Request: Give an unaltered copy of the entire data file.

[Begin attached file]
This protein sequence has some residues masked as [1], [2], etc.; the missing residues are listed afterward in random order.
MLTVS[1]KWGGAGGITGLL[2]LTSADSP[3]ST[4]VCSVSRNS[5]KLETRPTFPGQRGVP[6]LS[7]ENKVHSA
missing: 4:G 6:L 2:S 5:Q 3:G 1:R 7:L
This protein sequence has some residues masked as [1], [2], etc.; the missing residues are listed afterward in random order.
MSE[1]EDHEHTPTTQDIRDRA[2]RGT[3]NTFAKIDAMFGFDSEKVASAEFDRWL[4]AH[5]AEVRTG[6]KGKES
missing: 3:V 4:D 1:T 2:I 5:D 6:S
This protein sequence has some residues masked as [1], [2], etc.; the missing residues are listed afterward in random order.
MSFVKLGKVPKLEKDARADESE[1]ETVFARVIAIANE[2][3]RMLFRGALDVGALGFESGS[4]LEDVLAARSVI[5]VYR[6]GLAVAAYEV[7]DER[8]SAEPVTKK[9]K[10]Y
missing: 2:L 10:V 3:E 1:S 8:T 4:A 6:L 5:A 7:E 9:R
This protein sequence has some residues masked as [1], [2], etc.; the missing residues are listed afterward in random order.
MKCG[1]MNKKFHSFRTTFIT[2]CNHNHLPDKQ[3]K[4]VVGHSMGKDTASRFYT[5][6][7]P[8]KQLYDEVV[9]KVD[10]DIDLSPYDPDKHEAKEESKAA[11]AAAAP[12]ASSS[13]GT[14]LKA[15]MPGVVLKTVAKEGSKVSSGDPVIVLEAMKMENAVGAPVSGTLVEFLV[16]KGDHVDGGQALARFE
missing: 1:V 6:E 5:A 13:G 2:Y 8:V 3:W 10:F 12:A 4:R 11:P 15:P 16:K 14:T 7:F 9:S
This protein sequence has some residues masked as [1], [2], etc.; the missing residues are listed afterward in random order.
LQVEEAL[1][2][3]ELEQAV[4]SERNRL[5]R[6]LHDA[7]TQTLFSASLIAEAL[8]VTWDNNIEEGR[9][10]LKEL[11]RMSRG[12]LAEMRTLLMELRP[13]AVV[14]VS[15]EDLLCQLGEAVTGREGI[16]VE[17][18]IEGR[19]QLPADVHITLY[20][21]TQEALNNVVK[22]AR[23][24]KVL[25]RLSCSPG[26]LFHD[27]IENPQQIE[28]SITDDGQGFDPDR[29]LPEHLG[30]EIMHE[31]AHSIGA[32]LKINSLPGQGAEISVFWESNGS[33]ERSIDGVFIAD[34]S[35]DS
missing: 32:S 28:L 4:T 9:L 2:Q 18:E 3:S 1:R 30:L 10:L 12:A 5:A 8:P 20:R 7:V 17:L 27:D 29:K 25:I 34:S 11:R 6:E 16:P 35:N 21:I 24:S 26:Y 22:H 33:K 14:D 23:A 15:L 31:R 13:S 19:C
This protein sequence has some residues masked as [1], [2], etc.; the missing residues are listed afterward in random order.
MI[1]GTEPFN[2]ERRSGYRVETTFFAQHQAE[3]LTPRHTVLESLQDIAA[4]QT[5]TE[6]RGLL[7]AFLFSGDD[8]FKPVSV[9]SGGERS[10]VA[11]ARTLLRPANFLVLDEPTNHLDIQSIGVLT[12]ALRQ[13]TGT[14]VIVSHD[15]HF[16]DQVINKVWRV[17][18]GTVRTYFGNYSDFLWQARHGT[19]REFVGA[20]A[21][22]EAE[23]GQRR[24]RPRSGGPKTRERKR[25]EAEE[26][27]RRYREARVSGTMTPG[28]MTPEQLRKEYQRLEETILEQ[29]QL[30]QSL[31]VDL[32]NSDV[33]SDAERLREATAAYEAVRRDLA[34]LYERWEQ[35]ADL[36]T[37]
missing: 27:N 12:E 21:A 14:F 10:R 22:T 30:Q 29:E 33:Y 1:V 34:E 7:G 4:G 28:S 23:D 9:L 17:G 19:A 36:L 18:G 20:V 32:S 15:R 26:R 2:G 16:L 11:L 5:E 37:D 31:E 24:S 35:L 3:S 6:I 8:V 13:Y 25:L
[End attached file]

This protein sequence has some residues masked as [1], [2], etc.; the missing residues are listed afterward in random order.
MLTVS[1]KWGGAGGITGLL[2]LTSADSP[3]ST[4]VCSVSRNS[5]KLETRPTFPGQRGVP[6]LS[7]ENKVHSA
missing: 4:G 6:L 2:S 5:Q 3:G 1:R 7:L
This protein sequence has some residues masked as [1], [2], etc.; the missing residues are listed afterward in random order.
MSE[1]EDHEHTPTTQDIRDRA[2]RGT[3]NTFAKIDAMFGFDSEKVASAEFDRWL[4]AH[5]AEVRTG[6]KGKES
missing: 3:V 4:D 1:T 2:I 5:D 6:S
This protein sequence has some residues masked as [1], [2], etc.; the missing residues are listed afterward in random order.
MSFVKLGKVPKLEKDARADESE[1]ETVFARVIAIANE[2][3]RMLFRGALDVGALGFESGS[4]LEDVLAARSVI[5]VYR[6]GLAVAAYEV[7]DER[8]SAEPVTKK[9]K[10]Y
missing: 2:L 10:V 3:E 1:S 8:T 4:A 6:L 5:A 7:E 9:R
This protein sequence has some residues masked as [1], [2], etc.; the missing residues are listed afterward in random order.
MKCG[1]MNKKFHSFRTTFIT[2]CNHNHLPDKQ[3]K[4]VVGHSMGKDTASRFYT[5][6][7]P[8]KQLYDEVV[9]KVD[10]DIDLSPYDPDKHEAKEESKAA[11]AAAAP[12]ASSS[13]GT[14]LKA[15]MPGVVLKTVAKEGSKVSSGDPVIVLEAMKMENAVGAPVSGTLVEFLV[16]KGDHVDGGQALARFE
missing: 1:V 6:E 5:A 13:G 2:Y 8:V 3:W 10:F 12:A 4:R 11:P 15:P 16:K 14:T 7:F 9:S
This protein sequence has some residues masked as [1], [2], etc.; the missing residues are listed afterward in random order.
LQVEEAL[1][2][3]ELEQAV[4]SERNRL[5]R[6]LHDA[7]TQTLFSASLIAEAL[8]VTWDNNIEEGR[9][10]LKEL[11]RMSRG[12]LAEMRTLLMELRP[13]AVV[14]VS[15]EDLLCQLGEAVTGREGI[16]VE[17][18]IEGR[19]QLPADVHITLY[20][21]TQEALNNVVK[22]AR[23][24]KVL[25]RLSCSPG[26]LFHD[27]IENPQQIE[28]SITDDGQGFDPDR[29]LPEHLG[30]EIMHE[31]AHSIGA[32]LKINSLPGQGAEISVFWESNGS[33]ERSIDGVFIAD[34]S[35]DS
missing: 32:S 28:L 4:T 9:L 2:Q 18:E 3:S 1:R 30:L 10:L 12:A 5:A 8:P 20:R 7:V 17:L 27:D 29:K 25:I 34:S 11:R 6:E 16:P 35:N 21:I 24:S 26:Y 22:H 33:K 14:D 23:A 15:L 31:R 13:S 19:C
This protein sequence has some residues masked as [1], [2], etc.; the missing residues are listed afterward in random order.
MI[1]GTEPFN[2]ERRSGYRVETTFFAQHQAE[3]LTPRHTVLESLQDIAA[4]QT[5]TE[6]RGLL[7]AFLFSGDD[8]FKPVSV[9]SGGERS[10]VA[11]ARTLLRPANFLVLDEPTNHLDIQSIGVLT[12]ALRQ[13]TGT[14]VIVSHD[15]HF[16]DQVINKVWRV[17][18]GTVRTYFGNYSDFLWQARHGT[19]REFVGA[20]A[21][22]EAE[23]GQRR[24]RPRSGGPKTRERKR[25]EAEE[26][27]RRYREARVSGTMTPG[28]MTPEQLRKEYQRLEETILEQ[29]QL[30]QSL[31]VDL[32]NSDV[33]SDAERLREATAAYEAVRRDLA[34]LYERWEQ[35]ADL[36]T[37]
missing: 27:N 12:E 21:A 14:F 10:R 22:T 30:Q 29:E 33:Y 1:V 34:E 7:G 4:G 28:S 23:D 9:L 17:G 19:A 36:L 18:G 20:V 32:S 15:R 26:R 2:G 16:L 11:L 5:E 37:D 31:E 24:S 35:L 3:S 6:I 8:V 13:Y 25:L